NameSystem.processReport: block blk_-2389330910609345428_7332878 on
    172.16.129.33:50010 size 798080 does not belong to any file.
    2009-01-31 21:41:23,283 INFO org.apache.hadoop.hdfs.StateChange: BLOCK*
    NameSystem.addToInvalidates: blk_-2389330910609345428 is added to
    invalidSet
    of 172.16.129.33:50010

    I suspect the original files may be left behind and causing the heap size
    bloat. Is there any accounting mechanism to determine what is contributing
    to my heap size?

    Thanks,
    Sean
  • Sean Knapp at Feb 2, 2009 at 12:12 am
    Jason,
    Thanks for the response. By falling out, do you mean a longer time since
    last contact (100s+), or fully timed out where it is dropped into dead
    nodes? The former happens fairly often, the latter only under serious load
    but not in the last day. Also, my namenode is now up to 10GB with less than
    700k files after some additional archiving.

    Thanks,
    Sean
    On Sun, Feb 1, 2009 at 4:00 PM, jason hadoop wrote:

    If your datanodes are pausing and falling out of the cluster you will get a
    large workload for the namenode of blocks to replicate and when the paused
    datanode comes back, a large workload of blocks to delete.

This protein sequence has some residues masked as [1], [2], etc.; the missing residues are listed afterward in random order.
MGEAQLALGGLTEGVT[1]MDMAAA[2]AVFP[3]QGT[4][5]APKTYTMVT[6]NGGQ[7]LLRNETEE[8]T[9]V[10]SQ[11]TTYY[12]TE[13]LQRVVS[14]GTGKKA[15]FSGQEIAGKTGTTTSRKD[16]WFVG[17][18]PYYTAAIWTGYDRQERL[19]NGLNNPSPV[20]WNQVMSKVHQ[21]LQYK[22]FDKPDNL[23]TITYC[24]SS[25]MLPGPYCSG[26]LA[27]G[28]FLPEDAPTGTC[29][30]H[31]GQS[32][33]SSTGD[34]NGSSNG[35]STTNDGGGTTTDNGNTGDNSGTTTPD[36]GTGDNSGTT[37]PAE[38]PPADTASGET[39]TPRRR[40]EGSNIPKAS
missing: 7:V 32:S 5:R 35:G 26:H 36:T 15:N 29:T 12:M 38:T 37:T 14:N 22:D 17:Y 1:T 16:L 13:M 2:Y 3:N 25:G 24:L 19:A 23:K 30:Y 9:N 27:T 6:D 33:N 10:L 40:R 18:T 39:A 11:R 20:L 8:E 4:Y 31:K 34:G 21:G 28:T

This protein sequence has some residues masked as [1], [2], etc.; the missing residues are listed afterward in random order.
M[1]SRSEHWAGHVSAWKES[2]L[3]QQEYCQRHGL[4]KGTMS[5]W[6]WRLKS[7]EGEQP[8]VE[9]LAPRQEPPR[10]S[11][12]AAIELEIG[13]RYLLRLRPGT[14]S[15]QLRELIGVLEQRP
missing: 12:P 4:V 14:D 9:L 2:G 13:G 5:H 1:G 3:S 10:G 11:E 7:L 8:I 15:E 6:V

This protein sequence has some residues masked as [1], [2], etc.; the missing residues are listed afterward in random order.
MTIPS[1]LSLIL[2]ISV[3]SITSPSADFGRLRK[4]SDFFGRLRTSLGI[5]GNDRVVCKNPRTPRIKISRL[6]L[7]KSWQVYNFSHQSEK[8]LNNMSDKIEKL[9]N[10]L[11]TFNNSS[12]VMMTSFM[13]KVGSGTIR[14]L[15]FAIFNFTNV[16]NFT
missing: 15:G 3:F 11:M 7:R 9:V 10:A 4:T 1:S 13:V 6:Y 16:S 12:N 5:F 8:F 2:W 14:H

These lists are stored in memory on the namenode.
    The startup messages lead me to wonder if your datanodes are periodically
    pausing or are otherwise dropping in and out of the cluster.
    On Sat, Jan 31, 2009 at 2:20 PM, Sean Knapp wrote:

    I'm running 0.19.0 on a 10 node cluster (8 core, 16GB RAM, 4x1.5TB). The
    current status of my FS is approximately 1 million files and directories,
    950k blocks, and heap size of 7GB (16GB reserved). Average block
    replication
    is 3.8. I'm concerned that the heap size is steadily climbing... a 7GB heap
    is substantially higher per file that I have on a similar 0.18.2 cluster,
    which has closer to a 1GB heap.
    My typical usage model is 1) write a number of small files into HDFS (tens
    or hundreds of thousands at a time), 2) archive those files, 3) delete the
    originals. I've tried dropping the replication factor of the _index and
    _masterindex files without much effect on overall heap size. While I had
    trash enabled at one point, I've since disabled it and deleted the .Trash
    folders.

    On namenode startup, I get a massive number of the following lines in my
    log
    file:
    2009-01-31 21:41:23,283 INFO org.apache.hadoop.hdfs.StateChange: BLOCK*
    NameSystem.processReport: block blk_-2389330910609345428_7332878 on
    172.16.129.33:50010 size 798080 does not belong to any file.
    2009-01-31 21:41:23,283 INFO org.apache.hadoop.hdfs.StateChange: BLOCK*
    NameSystem.addToInvalidates: blk_-2389330910609345428 is added to
    invalidSet
    of 172.16.129.33:50010

    I suspect the original files may be left behind and causing the heap size
    bloat. Is there any accounting mechanism to determine what is
    contributing
    to my heap size?

    Thanks,
    Sean